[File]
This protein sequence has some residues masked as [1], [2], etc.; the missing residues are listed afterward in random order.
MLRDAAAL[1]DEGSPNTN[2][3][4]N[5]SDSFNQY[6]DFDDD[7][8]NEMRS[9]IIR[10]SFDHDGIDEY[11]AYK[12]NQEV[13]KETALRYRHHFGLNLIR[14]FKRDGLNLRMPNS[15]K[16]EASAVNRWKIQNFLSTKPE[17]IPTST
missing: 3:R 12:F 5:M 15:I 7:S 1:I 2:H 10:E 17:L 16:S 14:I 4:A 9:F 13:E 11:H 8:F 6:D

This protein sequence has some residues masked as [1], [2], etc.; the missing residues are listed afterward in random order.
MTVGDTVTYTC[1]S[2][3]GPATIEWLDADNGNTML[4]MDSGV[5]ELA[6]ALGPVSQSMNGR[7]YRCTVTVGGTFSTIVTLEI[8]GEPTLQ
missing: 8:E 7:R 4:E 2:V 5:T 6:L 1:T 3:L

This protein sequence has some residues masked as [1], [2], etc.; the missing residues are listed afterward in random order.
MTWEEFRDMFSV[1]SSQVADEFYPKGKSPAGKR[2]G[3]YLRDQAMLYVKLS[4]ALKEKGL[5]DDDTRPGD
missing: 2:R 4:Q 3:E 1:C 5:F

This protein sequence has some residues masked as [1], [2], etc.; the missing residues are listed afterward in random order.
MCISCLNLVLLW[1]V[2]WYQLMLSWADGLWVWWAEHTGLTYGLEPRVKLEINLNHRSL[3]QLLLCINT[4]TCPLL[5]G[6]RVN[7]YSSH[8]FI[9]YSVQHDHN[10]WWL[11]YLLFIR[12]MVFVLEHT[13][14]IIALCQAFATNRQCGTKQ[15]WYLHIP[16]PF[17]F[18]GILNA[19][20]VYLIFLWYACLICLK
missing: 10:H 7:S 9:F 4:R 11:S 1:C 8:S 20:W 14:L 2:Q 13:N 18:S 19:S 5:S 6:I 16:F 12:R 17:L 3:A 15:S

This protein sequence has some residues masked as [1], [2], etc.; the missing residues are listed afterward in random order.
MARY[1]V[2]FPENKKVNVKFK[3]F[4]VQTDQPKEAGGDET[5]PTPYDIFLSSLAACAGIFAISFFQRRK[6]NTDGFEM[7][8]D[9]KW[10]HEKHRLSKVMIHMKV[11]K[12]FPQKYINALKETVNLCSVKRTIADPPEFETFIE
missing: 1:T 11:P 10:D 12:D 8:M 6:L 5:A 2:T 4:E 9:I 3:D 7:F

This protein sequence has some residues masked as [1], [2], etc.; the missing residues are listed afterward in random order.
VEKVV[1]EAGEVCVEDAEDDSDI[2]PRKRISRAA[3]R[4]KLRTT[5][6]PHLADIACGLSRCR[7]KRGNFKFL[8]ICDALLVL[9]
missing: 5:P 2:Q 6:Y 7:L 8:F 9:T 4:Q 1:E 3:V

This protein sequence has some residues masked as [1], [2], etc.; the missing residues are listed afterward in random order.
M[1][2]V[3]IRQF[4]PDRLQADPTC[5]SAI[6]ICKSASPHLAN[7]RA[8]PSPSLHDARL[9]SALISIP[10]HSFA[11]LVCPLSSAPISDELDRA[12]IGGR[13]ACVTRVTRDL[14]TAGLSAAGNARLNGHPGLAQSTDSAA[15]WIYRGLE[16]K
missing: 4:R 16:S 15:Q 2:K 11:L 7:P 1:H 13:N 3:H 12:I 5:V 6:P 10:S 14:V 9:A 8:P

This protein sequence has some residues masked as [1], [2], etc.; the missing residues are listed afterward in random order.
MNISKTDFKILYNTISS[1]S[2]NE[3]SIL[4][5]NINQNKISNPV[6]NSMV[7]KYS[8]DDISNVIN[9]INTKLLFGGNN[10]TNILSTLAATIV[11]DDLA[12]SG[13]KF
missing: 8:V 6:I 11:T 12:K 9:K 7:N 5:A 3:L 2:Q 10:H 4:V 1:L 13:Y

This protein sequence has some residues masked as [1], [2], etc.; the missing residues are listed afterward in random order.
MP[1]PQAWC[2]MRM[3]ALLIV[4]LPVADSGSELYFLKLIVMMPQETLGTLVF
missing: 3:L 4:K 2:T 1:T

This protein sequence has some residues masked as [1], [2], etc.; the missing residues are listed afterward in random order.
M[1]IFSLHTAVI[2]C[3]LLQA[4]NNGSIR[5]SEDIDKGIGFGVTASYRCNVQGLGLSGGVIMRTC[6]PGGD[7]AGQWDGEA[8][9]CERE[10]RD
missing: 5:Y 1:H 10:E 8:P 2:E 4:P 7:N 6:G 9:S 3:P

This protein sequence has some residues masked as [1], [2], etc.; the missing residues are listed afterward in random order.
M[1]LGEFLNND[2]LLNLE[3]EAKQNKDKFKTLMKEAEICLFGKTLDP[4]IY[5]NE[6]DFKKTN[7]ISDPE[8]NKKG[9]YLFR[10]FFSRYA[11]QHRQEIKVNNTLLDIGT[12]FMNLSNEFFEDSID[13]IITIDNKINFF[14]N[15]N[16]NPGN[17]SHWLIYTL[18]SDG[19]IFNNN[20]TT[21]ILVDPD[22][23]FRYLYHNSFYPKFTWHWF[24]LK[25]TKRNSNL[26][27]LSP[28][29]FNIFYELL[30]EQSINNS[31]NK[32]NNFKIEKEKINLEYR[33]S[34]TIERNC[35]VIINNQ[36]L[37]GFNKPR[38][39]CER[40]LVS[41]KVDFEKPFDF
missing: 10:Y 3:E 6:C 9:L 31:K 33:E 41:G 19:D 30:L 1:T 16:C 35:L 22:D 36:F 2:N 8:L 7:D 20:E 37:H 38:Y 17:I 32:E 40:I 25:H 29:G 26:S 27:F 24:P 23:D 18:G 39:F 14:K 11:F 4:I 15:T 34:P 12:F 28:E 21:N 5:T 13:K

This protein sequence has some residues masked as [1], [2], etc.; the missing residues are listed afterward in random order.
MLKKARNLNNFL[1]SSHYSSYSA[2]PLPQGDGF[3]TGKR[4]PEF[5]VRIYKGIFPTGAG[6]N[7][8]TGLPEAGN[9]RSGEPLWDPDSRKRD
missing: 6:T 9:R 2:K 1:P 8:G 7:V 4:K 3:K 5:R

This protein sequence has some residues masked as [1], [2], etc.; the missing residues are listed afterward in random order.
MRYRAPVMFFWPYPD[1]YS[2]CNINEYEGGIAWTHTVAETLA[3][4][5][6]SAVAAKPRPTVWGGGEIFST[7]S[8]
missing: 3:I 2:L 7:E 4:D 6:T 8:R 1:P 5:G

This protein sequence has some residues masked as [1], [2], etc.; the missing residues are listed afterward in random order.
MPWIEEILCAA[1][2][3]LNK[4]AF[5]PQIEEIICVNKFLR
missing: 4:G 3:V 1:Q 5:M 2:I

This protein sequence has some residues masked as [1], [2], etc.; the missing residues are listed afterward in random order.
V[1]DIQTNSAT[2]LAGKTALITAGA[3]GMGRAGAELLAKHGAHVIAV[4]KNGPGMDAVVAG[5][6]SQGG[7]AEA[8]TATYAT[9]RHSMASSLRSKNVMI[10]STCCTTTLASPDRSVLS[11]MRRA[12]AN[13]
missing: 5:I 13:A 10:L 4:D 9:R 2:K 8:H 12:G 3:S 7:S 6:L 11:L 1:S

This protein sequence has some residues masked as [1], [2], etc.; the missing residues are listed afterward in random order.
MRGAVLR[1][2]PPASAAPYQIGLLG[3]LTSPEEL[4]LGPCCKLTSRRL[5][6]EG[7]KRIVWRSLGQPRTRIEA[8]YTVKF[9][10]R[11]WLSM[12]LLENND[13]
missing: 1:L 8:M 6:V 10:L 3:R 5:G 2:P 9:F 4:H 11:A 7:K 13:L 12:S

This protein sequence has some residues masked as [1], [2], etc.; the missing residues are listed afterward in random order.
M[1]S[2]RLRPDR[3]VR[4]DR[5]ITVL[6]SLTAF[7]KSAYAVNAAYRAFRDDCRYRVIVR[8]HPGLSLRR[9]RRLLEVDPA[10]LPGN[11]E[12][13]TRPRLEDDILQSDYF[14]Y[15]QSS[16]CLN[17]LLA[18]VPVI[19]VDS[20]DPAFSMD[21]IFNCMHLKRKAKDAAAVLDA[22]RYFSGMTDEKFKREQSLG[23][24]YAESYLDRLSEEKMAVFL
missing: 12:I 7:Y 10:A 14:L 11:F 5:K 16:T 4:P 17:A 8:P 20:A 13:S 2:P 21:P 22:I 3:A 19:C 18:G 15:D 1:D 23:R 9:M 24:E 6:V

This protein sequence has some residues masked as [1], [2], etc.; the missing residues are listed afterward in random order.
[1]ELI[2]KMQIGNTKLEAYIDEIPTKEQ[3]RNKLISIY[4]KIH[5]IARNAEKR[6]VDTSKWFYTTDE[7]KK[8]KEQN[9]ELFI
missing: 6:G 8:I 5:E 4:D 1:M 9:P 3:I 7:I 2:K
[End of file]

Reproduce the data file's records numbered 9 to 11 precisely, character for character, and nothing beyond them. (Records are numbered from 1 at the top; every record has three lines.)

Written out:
This protein sequence has some residues masked as [1], [2], etc.; the missing residues are listed afterward in random order.
MP[1]PQAWC[2]MRM[3]ALLIV[4]LPVADSGSELYFLKLIVMMPQETLGTLVF
missing: 3:L 4:K 2:T 1:T

This protein sequence has some residues masked as [1], [2], etc.; the missing residues are listed afterward in random order.
M[1]IFSLHTAVI[2]C[3]LLQA[4]NNGSIR[5]SEDIDKGIGFGVTASYRCNVQGLGLSGGVIMRTC[6]PGGD[7]AGQWDGEA[8][9]CERE[10]RD
missing: 5:Y 1:H 10:E 8:P 2:E 4:P 7:N 6:G 9:S 3:P

This protein sequence has some residues masked as [1], [2], etc.; the missing residues are listed afterward in random order.
M[1]LGEFLNND[2]LLNLE[3]EAKQNKDKFKTLMKEAEICLFGKTLDP[4]IY[5]NE[6]DFKKTN[7]ISDPE[8]NKKG[9]YLFR[10]FFSRYA[11]QHRQEIKVNNTLLDIGT[12]FMNLSNEFFEDSID[13]IITIDNKINFF[14]N[15]N[16]NPGN[17]SHWLIYTL[18]SDG[19]IFNNN[20]TT[21]ILVDPD[22][23]FRYLYHNSFYPKFTWHWF[24]LK[25]TKRNSNL[26][27]LSP[28][29]FNIFYELL[30]EQSINNS[31]NK[32]NNFKIEKEKINLEYR[33]S[34]TIERNC[35]VIINNQ[36]L[37]GFNKPR[38][39]CER[40]LVS[41]KVDFEKPFDF
missing: 10:Y 3:E 6:C 9:L 31:K 33:E 41:G 19:D 30:L 1:T 16:C 35:L 22:D 36:F 2:N 8:L 7:D 20:E 37:H 38:Y 17:I 32:E 40:I 25:H 29:G 26:S 27:F 24:P 23:D 18:G 39:F 14:K 11:F 4:I 15:T 34:P 12:F 28:E 21:N 5:T 13:K